The central government is entitled by the constitution to formulate and implement the language policy.

According to Article 350 centre is responsible to safeguard the cultural interests of the minorities and to see that they have adequate facilities for receiving at least primary education through their mother tongue.

Article 351 entrusts the responsibility of developing and spreading the official language with the centre Article 345 ensures the state govts, a freehand to adopt either a regional language or the official language of the union for the official purposes of the state.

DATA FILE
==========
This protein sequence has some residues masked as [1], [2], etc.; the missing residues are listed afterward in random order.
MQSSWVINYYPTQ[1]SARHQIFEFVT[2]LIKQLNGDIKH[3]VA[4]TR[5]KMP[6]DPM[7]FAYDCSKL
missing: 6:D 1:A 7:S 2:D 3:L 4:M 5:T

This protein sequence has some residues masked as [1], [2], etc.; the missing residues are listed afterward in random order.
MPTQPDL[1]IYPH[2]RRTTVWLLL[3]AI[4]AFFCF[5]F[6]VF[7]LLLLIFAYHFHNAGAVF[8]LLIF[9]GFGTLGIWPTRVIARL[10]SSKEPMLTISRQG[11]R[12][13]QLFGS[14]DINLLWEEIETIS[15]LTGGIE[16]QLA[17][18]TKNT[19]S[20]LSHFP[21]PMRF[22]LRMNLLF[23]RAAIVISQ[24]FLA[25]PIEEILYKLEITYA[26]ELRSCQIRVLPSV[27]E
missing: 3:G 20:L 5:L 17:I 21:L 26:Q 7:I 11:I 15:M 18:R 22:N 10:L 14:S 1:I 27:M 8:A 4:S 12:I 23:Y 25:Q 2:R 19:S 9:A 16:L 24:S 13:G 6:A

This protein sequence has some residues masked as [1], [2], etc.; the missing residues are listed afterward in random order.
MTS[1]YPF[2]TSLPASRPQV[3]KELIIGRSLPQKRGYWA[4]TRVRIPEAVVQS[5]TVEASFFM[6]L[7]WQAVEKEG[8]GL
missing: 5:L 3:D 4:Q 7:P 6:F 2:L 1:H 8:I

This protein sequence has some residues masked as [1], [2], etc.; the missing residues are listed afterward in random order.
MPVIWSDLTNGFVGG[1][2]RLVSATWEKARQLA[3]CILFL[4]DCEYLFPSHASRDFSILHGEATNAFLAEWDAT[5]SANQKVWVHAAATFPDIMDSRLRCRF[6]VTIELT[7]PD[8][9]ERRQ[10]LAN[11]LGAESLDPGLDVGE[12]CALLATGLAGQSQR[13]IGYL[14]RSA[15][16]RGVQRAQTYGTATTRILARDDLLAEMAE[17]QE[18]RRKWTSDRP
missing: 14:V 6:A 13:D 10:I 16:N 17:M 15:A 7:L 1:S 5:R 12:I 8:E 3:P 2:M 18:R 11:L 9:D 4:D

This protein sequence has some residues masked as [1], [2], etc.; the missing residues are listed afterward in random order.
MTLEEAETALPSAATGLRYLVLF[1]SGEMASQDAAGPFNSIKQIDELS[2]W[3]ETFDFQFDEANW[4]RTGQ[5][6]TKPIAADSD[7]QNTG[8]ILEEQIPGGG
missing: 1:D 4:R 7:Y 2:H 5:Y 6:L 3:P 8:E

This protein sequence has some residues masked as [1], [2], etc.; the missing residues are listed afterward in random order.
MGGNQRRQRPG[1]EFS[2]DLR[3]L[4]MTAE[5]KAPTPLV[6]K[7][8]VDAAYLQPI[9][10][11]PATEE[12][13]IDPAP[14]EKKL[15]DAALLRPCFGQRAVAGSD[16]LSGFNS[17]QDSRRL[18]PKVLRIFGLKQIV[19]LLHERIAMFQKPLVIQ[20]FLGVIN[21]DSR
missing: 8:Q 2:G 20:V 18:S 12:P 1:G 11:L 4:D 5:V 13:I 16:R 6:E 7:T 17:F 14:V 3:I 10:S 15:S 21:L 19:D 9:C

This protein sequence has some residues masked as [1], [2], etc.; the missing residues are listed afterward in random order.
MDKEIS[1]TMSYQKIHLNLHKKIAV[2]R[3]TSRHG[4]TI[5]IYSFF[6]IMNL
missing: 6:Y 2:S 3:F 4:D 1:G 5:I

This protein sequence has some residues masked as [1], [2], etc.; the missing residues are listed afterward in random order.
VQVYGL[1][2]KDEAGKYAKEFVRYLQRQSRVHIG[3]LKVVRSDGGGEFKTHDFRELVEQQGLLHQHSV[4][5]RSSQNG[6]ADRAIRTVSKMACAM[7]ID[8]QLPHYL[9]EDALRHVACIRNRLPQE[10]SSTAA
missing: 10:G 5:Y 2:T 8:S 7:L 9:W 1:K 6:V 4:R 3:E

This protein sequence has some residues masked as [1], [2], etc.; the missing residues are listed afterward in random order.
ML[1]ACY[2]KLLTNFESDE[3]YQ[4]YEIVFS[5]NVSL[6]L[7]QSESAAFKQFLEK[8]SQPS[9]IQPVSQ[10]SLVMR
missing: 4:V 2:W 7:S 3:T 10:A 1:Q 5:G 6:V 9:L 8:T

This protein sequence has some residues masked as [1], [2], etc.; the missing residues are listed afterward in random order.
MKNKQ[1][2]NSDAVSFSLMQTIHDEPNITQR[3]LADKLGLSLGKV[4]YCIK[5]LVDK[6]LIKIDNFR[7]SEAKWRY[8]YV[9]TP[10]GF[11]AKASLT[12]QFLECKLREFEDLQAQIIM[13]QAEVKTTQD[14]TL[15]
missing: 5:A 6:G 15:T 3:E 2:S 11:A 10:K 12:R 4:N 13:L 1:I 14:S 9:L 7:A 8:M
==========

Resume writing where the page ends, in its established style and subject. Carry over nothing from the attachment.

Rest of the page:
Never in the history of India a single language has been used. The language of the ruler determined the language of the government of During Muslim dominance it was Persian and English during British rule. Political independence in 1947 brought with it demands for cultural and emotional independence. Now India thought of adopting an official language.


Many literary societies and language organizations were set up in the 19th and early 20th centuries to exert their influence over the choice of the official language policy. India being a multi- parity democracy many political parties have also served as pressure groups influencing the post independence modifications in the official language policy.

During the national movement there was a general consensus among leaders (both Hindi and non-Hindi) on the question of making Hindi the official language.